by Deb Shaw
A New Blue
Professor Mas Subramanian is a professor of materials science at Oregon State University, researching new materials that could be used in electronics. In 2009, one of his grad students, Andrew E. Smith took a mixture out of the furnace that had been heated to more than 2,000 Fahrenheit and found it had turned a brilliant, clear blue color. They had accidentally, serendipitously discovered a new blue pigment; the first new blue in more than 200 years. The last “new inorganic blue” to be manufactured was Cobalt Blue in the early 1800’s. Cobalt, however, was not lightfast and was toxic to boot.
Considered a “complex inorganic pigment,” the new blue is currently called YInMn blue, named for its chemical makeup of yttrium, indium and manganese oxides.
Subramanian, Smith and Oregon State University chemistry professor Arthur Sleight patented the YInMn material; Shepherd Color, an industrial pigment distributor is testing out the pigment’s application. Once the Environmental Protection Agency approves the color for commercial manufacturing, Shepherd is licensed to sell the pigment. So far, YInMn has proven to reflect heat more than Cobalt Blue and has proven to be remarkably stable; holding up against oil, water and sunlight better than other available blues. In addition to being light safe, none of the ingredients are toxic.
Once large manufacturers are using a pigment, the material trickles down to our art supplies. Keep your eyes open in the next few years for a brand new blue, which will most likely receive a sexier name for marketing purposes. And the team of “new blue” researchers are already working to create new colors by altering the mixture. They have created a purple by adding titanium and zinc and are expecting additional bright, vivid colors to follow.
Late Summer “Reads”: Links to Books and Online Articles and Podcasts about Color
Now that we’re hitting the dog days of summer, here are some interesting books, links and podcasts about color:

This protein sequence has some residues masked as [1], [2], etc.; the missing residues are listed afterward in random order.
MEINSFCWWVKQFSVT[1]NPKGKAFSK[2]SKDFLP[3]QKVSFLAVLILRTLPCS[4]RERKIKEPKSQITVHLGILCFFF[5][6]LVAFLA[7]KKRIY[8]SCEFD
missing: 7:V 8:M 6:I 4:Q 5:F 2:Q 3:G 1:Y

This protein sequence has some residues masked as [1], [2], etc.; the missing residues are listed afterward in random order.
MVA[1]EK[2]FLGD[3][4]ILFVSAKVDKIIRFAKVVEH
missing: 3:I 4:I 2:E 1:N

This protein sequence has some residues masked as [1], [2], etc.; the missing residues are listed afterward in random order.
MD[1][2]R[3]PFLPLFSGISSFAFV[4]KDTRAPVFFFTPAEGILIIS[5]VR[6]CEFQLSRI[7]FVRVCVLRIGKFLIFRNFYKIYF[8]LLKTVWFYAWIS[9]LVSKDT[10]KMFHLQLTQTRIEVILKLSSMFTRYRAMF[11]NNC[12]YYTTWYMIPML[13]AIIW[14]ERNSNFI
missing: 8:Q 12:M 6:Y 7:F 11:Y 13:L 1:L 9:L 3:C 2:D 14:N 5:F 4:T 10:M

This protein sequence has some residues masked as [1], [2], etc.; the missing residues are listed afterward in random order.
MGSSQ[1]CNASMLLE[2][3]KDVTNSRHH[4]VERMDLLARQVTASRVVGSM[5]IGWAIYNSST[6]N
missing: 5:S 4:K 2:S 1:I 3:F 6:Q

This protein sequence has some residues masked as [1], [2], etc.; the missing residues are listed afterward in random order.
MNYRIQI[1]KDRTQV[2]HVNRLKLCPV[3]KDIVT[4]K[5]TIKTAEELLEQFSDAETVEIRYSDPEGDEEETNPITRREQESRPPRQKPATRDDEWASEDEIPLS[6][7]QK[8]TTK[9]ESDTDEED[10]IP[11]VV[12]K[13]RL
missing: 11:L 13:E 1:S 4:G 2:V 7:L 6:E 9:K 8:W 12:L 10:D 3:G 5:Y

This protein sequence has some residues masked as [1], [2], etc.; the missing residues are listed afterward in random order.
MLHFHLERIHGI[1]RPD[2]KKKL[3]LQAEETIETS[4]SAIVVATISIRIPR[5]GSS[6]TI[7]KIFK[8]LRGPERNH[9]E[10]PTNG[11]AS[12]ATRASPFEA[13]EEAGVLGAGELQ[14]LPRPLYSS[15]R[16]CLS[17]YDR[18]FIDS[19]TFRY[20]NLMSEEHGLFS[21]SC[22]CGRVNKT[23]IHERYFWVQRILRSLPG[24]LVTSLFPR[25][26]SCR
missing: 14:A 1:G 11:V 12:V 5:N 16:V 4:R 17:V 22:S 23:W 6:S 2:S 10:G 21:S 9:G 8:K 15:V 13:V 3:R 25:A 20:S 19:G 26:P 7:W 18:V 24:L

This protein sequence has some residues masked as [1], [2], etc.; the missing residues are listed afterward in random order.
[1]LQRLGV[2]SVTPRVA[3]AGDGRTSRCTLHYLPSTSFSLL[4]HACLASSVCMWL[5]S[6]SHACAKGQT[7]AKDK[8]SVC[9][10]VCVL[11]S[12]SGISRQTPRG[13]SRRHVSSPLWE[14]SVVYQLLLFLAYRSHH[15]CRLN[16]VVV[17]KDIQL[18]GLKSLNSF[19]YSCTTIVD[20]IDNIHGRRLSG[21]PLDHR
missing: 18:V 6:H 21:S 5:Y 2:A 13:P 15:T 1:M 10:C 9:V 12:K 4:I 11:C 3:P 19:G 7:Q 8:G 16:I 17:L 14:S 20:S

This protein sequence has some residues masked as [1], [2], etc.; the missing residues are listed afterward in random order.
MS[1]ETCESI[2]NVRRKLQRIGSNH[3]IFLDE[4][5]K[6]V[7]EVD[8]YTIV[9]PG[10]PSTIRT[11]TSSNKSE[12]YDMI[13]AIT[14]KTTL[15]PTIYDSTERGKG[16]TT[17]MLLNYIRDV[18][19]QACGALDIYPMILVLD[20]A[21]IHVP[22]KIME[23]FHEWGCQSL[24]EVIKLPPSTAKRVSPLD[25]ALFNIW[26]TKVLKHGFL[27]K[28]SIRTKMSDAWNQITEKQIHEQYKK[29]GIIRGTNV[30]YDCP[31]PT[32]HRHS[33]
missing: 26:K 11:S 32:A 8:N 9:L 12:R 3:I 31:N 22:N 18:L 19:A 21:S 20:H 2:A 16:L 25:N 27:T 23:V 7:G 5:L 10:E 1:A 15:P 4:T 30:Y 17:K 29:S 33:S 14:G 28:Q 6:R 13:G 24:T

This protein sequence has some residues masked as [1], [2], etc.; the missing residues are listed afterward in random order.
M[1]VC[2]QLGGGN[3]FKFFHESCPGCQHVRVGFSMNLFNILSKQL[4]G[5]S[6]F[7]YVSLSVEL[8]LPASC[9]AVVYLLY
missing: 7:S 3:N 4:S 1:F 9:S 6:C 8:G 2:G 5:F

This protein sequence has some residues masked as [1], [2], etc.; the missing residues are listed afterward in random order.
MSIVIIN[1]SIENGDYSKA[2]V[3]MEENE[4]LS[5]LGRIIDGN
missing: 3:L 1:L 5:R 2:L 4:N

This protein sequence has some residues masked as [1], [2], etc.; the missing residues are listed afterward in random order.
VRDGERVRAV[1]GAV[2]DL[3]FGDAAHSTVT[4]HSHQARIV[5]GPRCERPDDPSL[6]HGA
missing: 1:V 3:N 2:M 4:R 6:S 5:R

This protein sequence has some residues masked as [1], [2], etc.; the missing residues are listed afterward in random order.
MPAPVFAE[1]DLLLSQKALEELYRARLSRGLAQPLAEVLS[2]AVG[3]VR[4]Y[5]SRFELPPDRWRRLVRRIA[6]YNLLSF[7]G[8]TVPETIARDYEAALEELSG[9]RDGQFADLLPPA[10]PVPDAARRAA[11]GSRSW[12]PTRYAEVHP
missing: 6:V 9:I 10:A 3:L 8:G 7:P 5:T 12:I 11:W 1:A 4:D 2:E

NPR has a series of free podcasts about color, called Color Decoded: Stories that Span the Spectrum. Read the articles, or listen or download them all from the link, or individually from any of the links below. Many of the following (in reverse order) are only a few minutes long, so queue them all up. Some of them have been featured on our BAGSC News blog previously. They’re fun listening while painting or drawing:
- For One Artist, Colorblindness Opened Up A World Of Black And White
- The Color Of Politics: How Did Red And Blue States Come To Be?
- How Kodak’s Shirley Cards Set Photography’s Skin-Tone Standard
- Sacred, Sad And Salacious: With Many Meanings, What Is True Blue?
- How Animals Hacked The Rainbow And Got Stumped On Blue
- These X’s Are The Same Shade, So What Does That Say About Color?
- Is It Time To Reappropriate Pink?
- Whether Green With Envy Or Tickled Pink, We Live In A Color-Coded World
- #ColorFacts: A Weird Little Lesson, In Rainbow Order
- Girls Are Taught To ‘Think Pink,’ But That Wasn’t Always So
- The Golden Gate Bridge’s Accidental Color
- Celebrating Green: As Color, As Concept, As Cause
- The Color Red: A History in Textiles
Each of the individual articles have links to other resources and stories about color: TED Talks, podcasts and news articles. It’s easy to journey deep into online color discoveries.
For those who prefer spending the end of summer curled up with a good book, here are a very few great reads about colors:
- A Perfect Red: Empire, Espionage, and the Quest for the Color of Desire, Amy Butler Greenfield, ISBN-10: 0060522763
- A Red Like No Other: How Cochineal Colored the World, Carmella Padilla and Barbara Anderson, ISBN-10: 0847846431
- Mauve: How One Man Invented a Color That Changed the World, Simon Garfield, ISBN-10: 0393323137
- Color: A Natural History of the Palette, Victoria Finlay, ISBN-10: 0812971426
- The Brilliant History of Color in Art, Victoria Finlay, ISBN-10: 1606064290
- Rarest Blue: The Remarkable Story of an Ancient Color Lost to History and Rediscovered, Baruch Sterman, ISBN-10: 0762782226
Have a favorite book about the history of a color? Let us know in the “Comments” section.